The NSW, Noelle, will be operating at a loss because you can't do a lot of work at this time of year in North Sea, Baltic Seas. Europe largely is moving sort of sideways, with the exception of NSW, which is still -- which is down from prior year but is running a loss, and we expect Europe to be at an operating loss in the first quarter, moving to profitability in the second. Venezuela is a big headwind because it's -- we lost half the quarter, and we had sort of the pause due to the devaluation, which is millions of dollars in materiality. And Noelle, frankly, our second quarter, because of the Alcan and some of the peakedness, our second quarter, with both some of the projects, as well as the construction-driven nature of the business, is looking quite strong, so we have a little bit of a push there. North America is pretty much, broadly, the same sort of run rate, slightly stronger in the first quarter. And I would say that net-net, it looks a lot like the fourth but with a sharper movement up in the second quarter, probably stronger than some of the movements we've seen before.

Noelle C. Dilts - Stifel, Nicolaus & Co., Inc., Research Division

Okay. Can you give us a sense on the NSW business kind of just how for the year by quarter you'd expect revenue or volume to trend, what's embedded in your guidance?

Brian J. Robinson

Yes, I would say the volume in the NSW business or in the offshore business is a little tricky as an indicator because of the service component of the business. But generally, I would say we'll have a tougher first quarter simply because of the conditions that we mentioned around the construction, the weather primarily in the North Sea, probably moving towards a more normalized into the second quarter, and then in the third and fourth quarter improving. So maybe if I put it into halves, maybe it's sort of 60% second half, 40% sort of first half in that business.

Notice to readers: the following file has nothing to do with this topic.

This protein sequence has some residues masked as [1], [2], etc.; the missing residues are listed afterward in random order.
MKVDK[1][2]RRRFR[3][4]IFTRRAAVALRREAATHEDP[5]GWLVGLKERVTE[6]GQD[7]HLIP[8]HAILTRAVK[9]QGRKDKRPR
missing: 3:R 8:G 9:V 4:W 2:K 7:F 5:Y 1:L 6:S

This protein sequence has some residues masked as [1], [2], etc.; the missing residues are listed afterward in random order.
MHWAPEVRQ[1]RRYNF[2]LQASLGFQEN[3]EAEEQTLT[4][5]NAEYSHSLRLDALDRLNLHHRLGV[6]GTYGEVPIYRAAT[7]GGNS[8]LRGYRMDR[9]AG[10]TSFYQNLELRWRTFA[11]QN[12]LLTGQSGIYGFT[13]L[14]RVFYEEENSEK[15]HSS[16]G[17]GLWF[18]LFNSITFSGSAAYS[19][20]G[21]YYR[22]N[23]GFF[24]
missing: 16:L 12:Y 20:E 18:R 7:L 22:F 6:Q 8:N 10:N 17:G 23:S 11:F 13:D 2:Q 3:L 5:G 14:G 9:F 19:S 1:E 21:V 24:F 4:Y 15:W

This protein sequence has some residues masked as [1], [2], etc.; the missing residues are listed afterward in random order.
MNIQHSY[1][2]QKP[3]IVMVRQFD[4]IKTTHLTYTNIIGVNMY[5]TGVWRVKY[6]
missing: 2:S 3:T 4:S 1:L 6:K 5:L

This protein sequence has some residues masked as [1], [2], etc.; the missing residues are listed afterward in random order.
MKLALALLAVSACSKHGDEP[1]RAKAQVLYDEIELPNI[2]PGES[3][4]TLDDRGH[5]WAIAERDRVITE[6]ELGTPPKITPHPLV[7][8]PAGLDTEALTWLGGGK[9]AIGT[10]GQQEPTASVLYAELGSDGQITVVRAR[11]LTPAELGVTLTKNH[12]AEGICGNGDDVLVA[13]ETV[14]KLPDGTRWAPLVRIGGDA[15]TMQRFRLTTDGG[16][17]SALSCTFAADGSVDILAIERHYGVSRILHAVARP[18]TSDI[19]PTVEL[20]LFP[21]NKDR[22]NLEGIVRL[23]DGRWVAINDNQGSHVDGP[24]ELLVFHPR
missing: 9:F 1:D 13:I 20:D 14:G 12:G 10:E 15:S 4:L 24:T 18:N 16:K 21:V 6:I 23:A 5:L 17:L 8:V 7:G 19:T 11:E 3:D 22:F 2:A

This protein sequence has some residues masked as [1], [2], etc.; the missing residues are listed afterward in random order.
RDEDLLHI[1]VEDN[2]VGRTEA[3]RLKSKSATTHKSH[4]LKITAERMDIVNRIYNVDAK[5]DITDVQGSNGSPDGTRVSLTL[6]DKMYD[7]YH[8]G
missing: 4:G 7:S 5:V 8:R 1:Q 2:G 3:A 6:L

Gregory B. Kenny

And we'd expect that, Noelle, the second quarter to be more than double the first quarter revenues and probably materially more than double.

Noelle C. Dilts - Stifel, Nicolaus & Co., Inc., Research Division

Okay, perfect. That's great. One last question. Can you give us an update on EBIT margins, how they're trending in Alcan, both North America and China?

Gregory B. Kenny

The -- China is -- other than there's always competition in China, China, we expect to be profitable this year, and it would be profitable in the 5% to 10% operating margin range. North America, we would see also in the 5% to 10% operating margin range, Noelle. And Prestolite would be at the high end of that range. Noelle, once second, on Prestolite, it would be, I would say, in the 5% to 10%, maybe in the middle. The ROW -- I should point out, the first quarter, with the holidays, ROW has always been weaker in the first quarter than the other quarters, and then we've had it exacerbated by this Venezuelan thing. So we're not surprised in what we're seeing in ROW in the first quarter, and we expect to see it improve materially in the second.

Operator

There are no further questions. I turn the call back to General Cable.

Len Texter

Thank you for joining us this morning. That concludes our conference call. A replay of this call will be available on our website later today. We appreciate your continued interest in General Cable.

Operator

Ladies and gentlemen, thank you for your participation today. You may now disconnect.